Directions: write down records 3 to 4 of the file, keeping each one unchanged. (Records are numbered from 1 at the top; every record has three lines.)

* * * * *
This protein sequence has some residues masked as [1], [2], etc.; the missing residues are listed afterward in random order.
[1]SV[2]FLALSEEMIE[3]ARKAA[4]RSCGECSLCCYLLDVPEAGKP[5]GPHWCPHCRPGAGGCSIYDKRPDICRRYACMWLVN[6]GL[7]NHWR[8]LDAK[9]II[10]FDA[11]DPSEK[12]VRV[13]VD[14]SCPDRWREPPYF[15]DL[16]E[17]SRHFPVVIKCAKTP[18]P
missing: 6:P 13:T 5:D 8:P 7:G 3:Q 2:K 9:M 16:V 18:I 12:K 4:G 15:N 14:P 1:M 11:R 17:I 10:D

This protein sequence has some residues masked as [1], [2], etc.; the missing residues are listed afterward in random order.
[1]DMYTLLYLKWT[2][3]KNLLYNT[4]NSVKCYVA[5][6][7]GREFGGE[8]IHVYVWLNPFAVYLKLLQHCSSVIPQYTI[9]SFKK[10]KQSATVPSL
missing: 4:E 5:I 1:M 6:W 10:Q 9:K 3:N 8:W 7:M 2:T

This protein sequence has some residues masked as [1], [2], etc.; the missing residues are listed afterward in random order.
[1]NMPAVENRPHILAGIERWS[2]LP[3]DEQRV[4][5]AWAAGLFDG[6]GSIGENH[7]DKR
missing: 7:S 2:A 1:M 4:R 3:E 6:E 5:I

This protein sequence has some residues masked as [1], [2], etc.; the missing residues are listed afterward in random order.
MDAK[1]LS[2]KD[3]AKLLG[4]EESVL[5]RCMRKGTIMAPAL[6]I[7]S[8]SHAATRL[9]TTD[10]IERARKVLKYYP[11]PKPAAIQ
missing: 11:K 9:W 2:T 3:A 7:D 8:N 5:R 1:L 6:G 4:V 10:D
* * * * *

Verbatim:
This protein sequence has some residues masked as [1], [2], etc.; the missing residues are listed afterward in random order.
[1]NMPAVENRPHILAGIERWS[2]LP[3]DEQRV[4][5]AWAAGLFDG[6]GSIGENH[7]DKR
missing: 7:S 2:A 1:M 4:R 3:E 6:E 5:I

This protein sequence has some residues masked as [1], [2], etc.; the missing residues are listed afterward in random order.
MDAK[1]LS[2]KD[3]AKLLG[4]EESVL[5]RCMRKGTIMAPAL[6]I[7]S[8]SHAATRL[9]TTD[10]IERARKVLKYYP[11]PKPAAIQ
missing: 11:K 9:W 2:T 3:A 7:D 8:N 5:R 1:L 6:G 4:V 10:D